[GRASS-dev] GRASS/KerGIS fonts: hershey revival

tlaronde at polynum.com tlaronde at polynum.com
Mon Oct 30 20:21:32 EST 2006


This is a subject I think both GRASS GPL and KerGIS could share.

Indeed, actually I need (and I play) with the concept of a library
of symbols to show graphically what some (vector) geometrical point
nature is---to display a symbol on a geometrical point (say an
electrical symbol if the site is electricity related, a lamppost and so

The classical (and logical) way to do it is using a library of
individual graphical groups. That is a font with special glyphs. Since
the DRAWLIB (is RASTERLIB in GRASS GPL) already knows how to color,
rotate and scale glyphes everything is potentially here.

As an example, I work on generating a "font" (library of symbols) when
importing DXF (the BLOCKS) and assigning a group (KerGIS name; is/was
cat in GRASS) to the point where the BLOCK is placed.

So I needed to understand how fontes were handled.

Since the hershey's fonts are _vectorial_ (this is great by itself).
Since vectorial is straightforward to translate in postscript, a way to
describe the elements, to compile the font from a description (the
current one will be extended to a pseudo Vectorial Font Description---
there is BDF for bitmap from Adobe/X Consortium so you get the idea) 
and to be able to handle it was needed. 

This will indeed replace the old icons stuff in KerGIS.

I have studied the fonts handling and I have (already) fix some errors
(in spacing [see the image on the kergis website], in the sparse index 
etc.), extended the binary format
(that was lacking some informations), suppressed the ad hoc ASCII
shifts so that the used fonts have glyphes corresponding to latin1
code (no, there are no accented letters; but should not be difficult
to generate à la TeX virtual font) and I have already resurrected
or modified programs to see what's going on.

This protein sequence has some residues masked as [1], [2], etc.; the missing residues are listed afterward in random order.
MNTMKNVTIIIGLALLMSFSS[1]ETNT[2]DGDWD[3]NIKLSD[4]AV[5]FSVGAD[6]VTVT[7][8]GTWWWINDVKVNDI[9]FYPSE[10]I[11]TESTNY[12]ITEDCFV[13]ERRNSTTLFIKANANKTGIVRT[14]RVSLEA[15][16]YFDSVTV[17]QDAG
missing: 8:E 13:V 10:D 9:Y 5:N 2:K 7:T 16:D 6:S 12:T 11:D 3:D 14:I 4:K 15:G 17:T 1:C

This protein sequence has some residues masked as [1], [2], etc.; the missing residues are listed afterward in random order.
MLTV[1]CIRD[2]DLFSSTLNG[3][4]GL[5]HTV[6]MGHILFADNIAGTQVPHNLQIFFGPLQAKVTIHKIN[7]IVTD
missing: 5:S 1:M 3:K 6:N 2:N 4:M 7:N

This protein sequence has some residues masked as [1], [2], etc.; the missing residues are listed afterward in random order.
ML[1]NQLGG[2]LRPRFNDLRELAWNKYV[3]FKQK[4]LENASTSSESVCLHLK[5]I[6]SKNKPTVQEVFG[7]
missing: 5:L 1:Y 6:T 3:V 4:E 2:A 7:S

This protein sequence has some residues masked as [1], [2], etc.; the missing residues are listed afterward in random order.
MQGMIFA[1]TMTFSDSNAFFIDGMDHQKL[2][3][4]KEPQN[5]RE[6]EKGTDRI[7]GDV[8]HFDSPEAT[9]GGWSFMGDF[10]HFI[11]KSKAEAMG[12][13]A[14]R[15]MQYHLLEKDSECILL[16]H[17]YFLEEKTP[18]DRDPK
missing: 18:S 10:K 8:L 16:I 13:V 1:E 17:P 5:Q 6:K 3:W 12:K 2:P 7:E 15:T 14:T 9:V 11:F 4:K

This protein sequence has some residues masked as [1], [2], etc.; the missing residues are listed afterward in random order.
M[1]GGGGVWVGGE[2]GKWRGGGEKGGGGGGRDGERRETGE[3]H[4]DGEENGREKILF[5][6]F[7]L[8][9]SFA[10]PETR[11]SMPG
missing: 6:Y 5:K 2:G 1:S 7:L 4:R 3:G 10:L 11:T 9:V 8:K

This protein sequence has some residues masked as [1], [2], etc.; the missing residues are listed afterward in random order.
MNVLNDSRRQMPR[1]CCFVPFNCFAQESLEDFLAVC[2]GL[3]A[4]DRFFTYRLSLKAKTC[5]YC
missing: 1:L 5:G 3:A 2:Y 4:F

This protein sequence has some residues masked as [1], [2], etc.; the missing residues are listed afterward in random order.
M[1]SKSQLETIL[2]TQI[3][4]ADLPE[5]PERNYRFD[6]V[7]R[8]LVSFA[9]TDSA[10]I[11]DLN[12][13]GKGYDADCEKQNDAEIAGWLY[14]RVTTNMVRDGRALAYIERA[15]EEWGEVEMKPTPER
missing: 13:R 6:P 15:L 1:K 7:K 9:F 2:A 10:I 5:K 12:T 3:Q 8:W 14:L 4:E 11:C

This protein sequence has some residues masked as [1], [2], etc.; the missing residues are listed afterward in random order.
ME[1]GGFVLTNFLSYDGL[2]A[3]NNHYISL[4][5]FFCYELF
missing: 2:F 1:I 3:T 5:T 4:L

The good news: I have put all the representations of the glyphs in a
directory on the http://www.kergis.com/ server---the two thousands less
or more! I have used a program found in the sources and that display
them on the... console (and I like to know the original author; the
only mention, in a file in the same directory, is "jim_stuff"; I think
this is James Westervelt, but I'm unsure, and I'd like to give proper
credit to the original author; if someone knows, please tell!).

But since I'm already able to select, compile and extract, I have put
an X image (generated in KerGIS with the xdriver and DRAWLIB commands)
on some glyphs that are there (just go to http://www.kergis.com/ the
image is in the news section, at the beginning).

And wow! This is great.

I think that GRASS GPL would benefit too from having a standalone set
of fonts with Kanji, Hiragana and Katakana and more, not depending
upon external sets (and there is the possibility to have something
really good: everything is potentially here including ligatures,
mathematical symbols [could do TeX in part]).

What has to be done, is to map the glyph number in the occidental and
oriental sets to some well-known encoding. That's where the GPL GRASS
user base, specially for the oriental set, could help.

This means visualizing the glyphes images (found in
http://www.kergis.com/fonts/hershey/{oc,or}/) and mapping them.

The two files:


give the ranges of the glyph (meaning that the consecutive ranges are
a distinct subset: start by identifying a subset. First what language,
mapping to a standard encoding, and finding the canonical size and
type of the font).

The two vertical bars are the left margin and the right margin (there
can be some glyphs that extend outside the margins): there are not
part of the glyph drawing by itself but give its position relative to
the previous and the next.

I have already modified the binary format of the fonts (and the KerGIS
DRAWLIB) and will extend it further. But once this is done, GRASS could 
use it (BSD and GPL are compatible). And, since I'm the only developer
on this part, if you really mind about the licence, I could give you
a GPL version... 

Am I the only one to feel like a marvelling child discovering treasures
in the CERL code?

Thierry Laronde (Alceste) <tlaronde +AT+ polynum +dot+ com>
Key fingerprint = 0FF7 E906 FBAF FE95 FD89  250D 52B1 AE95 6006 F40C

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